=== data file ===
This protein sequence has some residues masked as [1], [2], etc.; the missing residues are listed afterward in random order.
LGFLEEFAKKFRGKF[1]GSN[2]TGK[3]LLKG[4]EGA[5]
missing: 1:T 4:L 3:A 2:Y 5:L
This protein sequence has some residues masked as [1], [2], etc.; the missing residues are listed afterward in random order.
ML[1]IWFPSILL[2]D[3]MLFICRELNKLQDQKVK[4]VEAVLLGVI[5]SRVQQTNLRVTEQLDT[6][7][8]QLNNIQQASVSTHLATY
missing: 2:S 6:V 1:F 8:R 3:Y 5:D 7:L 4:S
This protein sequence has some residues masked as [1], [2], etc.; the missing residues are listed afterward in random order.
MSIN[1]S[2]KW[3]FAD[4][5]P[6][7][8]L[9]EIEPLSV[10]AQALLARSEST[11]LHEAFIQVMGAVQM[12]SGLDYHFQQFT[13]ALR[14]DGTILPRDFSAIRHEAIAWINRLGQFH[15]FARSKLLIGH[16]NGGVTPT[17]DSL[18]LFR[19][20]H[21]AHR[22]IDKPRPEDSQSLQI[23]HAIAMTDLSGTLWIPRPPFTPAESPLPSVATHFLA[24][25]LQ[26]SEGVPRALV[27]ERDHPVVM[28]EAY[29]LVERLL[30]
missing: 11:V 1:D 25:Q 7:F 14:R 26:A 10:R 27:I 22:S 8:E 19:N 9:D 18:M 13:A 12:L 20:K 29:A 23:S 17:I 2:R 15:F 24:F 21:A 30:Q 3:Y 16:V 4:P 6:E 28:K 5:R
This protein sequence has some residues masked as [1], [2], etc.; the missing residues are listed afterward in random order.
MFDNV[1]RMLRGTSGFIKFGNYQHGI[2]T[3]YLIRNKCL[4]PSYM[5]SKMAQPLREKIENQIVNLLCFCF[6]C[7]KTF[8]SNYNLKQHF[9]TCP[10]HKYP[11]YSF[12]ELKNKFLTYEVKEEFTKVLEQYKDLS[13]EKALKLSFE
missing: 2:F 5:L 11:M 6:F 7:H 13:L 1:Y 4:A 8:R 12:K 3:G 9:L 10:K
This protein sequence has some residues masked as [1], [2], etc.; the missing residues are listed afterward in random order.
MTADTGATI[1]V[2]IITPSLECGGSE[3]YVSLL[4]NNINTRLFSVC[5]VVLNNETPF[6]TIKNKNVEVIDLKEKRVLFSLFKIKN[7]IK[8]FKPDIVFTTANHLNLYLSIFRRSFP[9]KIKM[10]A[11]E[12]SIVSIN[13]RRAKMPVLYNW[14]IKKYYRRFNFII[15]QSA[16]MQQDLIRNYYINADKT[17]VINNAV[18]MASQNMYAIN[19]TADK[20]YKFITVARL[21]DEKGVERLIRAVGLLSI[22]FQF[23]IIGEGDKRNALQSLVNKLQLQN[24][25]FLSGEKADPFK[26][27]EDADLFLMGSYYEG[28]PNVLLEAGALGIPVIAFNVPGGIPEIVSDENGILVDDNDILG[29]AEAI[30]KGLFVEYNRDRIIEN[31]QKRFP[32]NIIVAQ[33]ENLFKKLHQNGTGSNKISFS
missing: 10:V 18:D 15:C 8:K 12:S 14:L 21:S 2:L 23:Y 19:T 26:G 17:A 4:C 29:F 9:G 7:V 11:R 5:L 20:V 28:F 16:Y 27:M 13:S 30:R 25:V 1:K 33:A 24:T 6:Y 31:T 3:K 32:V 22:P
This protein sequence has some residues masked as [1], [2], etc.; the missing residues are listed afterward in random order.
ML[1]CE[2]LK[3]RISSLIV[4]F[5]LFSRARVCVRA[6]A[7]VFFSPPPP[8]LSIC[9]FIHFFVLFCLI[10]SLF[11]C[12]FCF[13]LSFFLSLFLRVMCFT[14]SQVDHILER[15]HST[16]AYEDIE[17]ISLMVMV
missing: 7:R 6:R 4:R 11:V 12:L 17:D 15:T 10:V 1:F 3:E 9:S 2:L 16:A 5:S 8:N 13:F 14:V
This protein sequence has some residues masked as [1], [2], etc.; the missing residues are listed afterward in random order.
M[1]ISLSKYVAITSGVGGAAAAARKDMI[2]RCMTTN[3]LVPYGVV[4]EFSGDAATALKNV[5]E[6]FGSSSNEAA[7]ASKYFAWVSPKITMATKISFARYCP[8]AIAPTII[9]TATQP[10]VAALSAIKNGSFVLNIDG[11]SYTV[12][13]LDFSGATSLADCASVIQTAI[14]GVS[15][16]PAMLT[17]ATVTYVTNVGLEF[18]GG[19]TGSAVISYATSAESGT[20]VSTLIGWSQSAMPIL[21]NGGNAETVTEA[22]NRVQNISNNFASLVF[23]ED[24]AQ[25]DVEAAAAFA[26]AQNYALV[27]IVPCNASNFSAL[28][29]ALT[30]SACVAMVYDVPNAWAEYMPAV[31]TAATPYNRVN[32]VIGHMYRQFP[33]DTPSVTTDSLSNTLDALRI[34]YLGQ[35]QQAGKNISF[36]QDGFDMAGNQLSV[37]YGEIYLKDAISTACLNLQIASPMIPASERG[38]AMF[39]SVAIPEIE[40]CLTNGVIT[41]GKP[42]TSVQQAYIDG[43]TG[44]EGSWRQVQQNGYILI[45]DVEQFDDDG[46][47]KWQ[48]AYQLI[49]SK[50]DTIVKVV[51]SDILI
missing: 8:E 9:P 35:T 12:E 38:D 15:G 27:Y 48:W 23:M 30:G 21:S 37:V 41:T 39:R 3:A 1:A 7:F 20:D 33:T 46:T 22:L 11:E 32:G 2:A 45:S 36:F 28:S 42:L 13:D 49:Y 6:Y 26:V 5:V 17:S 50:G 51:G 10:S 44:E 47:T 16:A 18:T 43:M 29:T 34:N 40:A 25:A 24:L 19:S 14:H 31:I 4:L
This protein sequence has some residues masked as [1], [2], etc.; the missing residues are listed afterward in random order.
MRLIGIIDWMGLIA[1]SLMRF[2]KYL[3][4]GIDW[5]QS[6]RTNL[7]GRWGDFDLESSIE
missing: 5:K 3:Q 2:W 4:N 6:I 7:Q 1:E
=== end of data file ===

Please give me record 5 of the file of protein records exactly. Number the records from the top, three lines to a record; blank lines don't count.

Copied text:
This protein sequence has some residues masked as [1], [2], etc.; the missing residues are listed afterward in random order.
MTADTGATI[1]V[2]IITPSLECGGSE[3]YVSLL[4]NNINTRLFSVC[5]VVLNNETPF[6]TIKNKNVEVIDLKEKRVLFSLFKIKN[7]IK[8]FKPDIVFTTANHLNLYLSIFRRSFP[9]KIKM[10]A[11]E[12]SIVSIN[13]RRAKMPVLYNW[14]IKKYYRRFNFII[15]QSA[16]MQQDLIRNYYINADKT[17]VINNAV[18]MASQNMYAIN[19]TADK[20]YKFITVARL[21]DEKGVERLIRAVGLLSI[22]FQF[23]IIGEGDKRNALQSLVNKLQLQN[24][25]FLSGEKADPFK[26][27]EDADLFLMGSYYEG[28]PNVLLEAGALGIPVIAFNVPGGIPEIVSDENGILVDDNDILG[29]AEAI[30]KGLFVEYNRDRIIEN[31]QKRFP[32]NIIVAQ[33]ENLFKKLHQNGTGSNKISFS
missing: 10:V 18:D 15:C 8:K 12:S 14:L 21:S 2:L 23:Y 19:T 26:G 17:A 4:C 29:F 9:G 7:V 11:R 5:L 20:V 28:F 16:Y 27:M 13:S 30:R 25:V 1:K 33:A 24:T 6:Y 31:T 3:K 32:V 22:P